best name in the biz!
After moving to the south coast from London, all on my lonesome I went to my first gig in my new environs to see Orange Goblin at the Haunt. Admiral Sir Cloudesley Shovell were the support act, and they kicked my ass.
Anyway, it turns out that 'the Shove' are a local band, plus I share a rather tenuous connection with bassist Louis Comfort-Wiggett (which I shan't reveal here - small world 'n' all, especially online), so I've subsequently got to see them a few times since. They kicked my ass on those occasions, too.
As for Don't Hear It...Fear It!, I bought this either at the Goblin gig or shortly thereafter via Rise Above Records, undefeated as the coolest label out there.
Support your local bands, even if they're not as tuff as Admiral Sir Cloudesley Shovell.
Review: As I am wont to do, I shall describe the sound of Shovell, a band you may not have heard of, by comparing them to another bunch of bands you also may not be familiar with. Suck it up, you knew the deal when you came here. So, here's a name I certainly haven't used before - Stack Waddy! And, let me see, I reckon there's more than a soupcon of the Groundhogs (Split era) in there, plus some Edgar Broughton Band, Budgie, a bit of Atomic Rooster and a whole smorgasbord of bands simply too hip to ever break through that you'll nonetheless find on the peerless Brown Acid compilations.
What I'm getting at, rosy-cheeked reader o'mine, is that Don't Hear It... is a distillation of all the things I love about hard rock - evil vocals, slammin' riffs, doomy lyrics and generous use of phase effects. It's right in that sweet spot of nascent heavy metal and come-down psychedelia, located somewhere in the dusty cracks between Black Sabbath and the wailing space-distorting stylings of Robin Trower. It's heartening that right here in the 21st century there are still people like Louis and the band's fret-mangler Johnny Gorilla maintaining such noble traditions.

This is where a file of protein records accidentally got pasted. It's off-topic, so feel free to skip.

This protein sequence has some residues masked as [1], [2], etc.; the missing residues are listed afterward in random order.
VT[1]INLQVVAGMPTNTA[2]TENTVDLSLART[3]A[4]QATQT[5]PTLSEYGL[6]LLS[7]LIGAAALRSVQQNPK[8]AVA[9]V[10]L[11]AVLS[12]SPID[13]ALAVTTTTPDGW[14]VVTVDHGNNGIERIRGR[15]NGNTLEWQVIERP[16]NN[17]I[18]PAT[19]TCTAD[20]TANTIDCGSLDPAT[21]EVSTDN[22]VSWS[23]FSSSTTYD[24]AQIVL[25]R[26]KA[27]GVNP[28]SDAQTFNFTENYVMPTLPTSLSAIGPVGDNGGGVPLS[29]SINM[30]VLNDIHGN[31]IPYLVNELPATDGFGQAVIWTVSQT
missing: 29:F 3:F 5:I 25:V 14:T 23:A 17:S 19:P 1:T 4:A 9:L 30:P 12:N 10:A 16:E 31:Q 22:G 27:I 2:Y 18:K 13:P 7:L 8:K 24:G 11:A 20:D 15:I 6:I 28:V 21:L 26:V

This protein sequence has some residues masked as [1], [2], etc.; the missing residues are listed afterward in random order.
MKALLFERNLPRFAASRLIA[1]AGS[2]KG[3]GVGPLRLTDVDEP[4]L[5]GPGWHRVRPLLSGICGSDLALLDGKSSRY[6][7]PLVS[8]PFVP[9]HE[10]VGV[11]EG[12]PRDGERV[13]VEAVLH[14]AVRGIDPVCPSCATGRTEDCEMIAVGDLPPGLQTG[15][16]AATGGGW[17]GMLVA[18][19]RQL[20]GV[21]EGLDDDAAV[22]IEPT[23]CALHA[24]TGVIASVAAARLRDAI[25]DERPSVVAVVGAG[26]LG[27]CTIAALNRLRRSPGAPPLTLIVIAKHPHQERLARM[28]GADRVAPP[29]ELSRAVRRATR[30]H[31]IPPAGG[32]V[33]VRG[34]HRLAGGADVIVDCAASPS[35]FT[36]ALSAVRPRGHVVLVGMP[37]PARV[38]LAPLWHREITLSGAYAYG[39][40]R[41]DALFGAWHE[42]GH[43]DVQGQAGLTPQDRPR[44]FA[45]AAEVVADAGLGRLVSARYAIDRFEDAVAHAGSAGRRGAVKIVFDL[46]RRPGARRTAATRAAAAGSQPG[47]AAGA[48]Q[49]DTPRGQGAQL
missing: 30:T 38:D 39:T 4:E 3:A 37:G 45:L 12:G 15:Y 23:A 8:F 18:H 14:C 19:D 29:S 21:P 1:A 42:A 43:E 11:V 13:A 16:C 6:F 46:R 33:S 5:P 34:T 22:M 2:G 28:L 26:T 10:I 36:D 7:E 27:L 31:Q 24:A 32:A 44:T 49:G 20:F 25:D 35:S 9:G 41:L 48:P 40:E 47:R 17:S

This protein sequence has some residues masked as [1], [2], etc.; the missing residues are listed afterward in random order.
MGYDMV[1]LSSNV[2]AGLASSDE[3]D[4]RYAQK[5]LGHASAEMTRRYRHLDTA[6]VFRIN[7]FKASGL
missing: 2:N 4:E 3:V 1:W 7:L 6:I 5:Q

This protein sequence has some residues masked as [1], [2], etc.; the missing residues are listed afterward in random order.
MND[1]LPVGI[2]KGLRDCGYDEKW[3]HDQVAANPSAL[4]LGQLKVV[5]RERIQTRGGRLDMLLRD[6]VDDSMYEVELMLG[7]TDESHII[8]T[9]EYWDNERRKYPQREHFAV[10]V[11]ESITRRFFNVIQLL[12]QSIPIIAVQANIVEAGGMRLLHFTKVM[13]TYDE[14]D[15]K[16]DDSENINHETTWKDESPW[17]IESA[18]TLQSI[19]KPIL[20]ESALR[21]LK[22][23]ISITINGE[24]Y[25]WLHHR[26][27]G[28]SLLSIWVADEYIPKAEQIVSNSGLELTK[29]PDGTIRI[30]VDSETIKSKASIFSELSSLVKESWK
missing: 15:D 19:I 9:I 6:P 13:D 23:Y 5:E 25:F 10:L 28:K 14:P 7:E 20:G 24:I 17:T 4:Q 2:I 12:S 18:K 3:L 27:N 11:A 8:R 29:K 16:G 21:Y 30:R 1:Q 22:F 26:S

(And, if I make this sound a little like Ewan MacColl's Critics Group, why the hell not? Pretty much half of what they purported to be 'authentic' folk had existed for less time than the heavy metal rama-lama that Shovell put out. If any British tradition is to be celebrated, let it be our contributions to making heads bang the world over.)
A very pleasing aspect to Don't Hear It... is the production, which is as raw as a scraped knee in November. Finger in the air, I'd guess that vocals and solos aside the band laid down the tracks live in the studio. Given the vim and vinegar in the music it certainly sounds that way, and if I've had my pants pulled down on that front then fair play; however, few contemporary albums achieve this kind of loudness without a horrible amount of compression. Don't Hear It... has a real heft to it, and the volume feels more akin to being trapped in the guts of a blast furnace than it does to some prick pressing a button on a laptop.
It almost feels pointless to highlight any one track to recommend above the others, as Shovell have bowed to the wisdom of elders in the best way by actually producing an album. Not just a collection of songs, but an album, one that actually pays attention to sequencing, much in defiance to the shuffle generation. However, blunderbuss to head, I'm going to plump for 'Red Admiral Black Sunrise', a perfect encapsulation as to what Admiral Sir Cloudesley Shovell are all about.
One final thing to say in summation - fuck you, guys, for doing that 'hidden track' thing at the end of the CD. Not because it's inherently annoying (though, it is) or that the track is bad; rather, I just about shit my pants every time the album comes crashing back into life after minutes of dead air. At home, fine, but sometimes I'm in control of a motor vehicle when this happens. My message to the Louis, Johnny and Bill Darlington (or Serra Petale, if you're still pulling these japes) - you wouldn't want to be responsible for a multi-car pile-up on the A27, right?
On second thoughts, that's pretty badass. Buy this album, folks.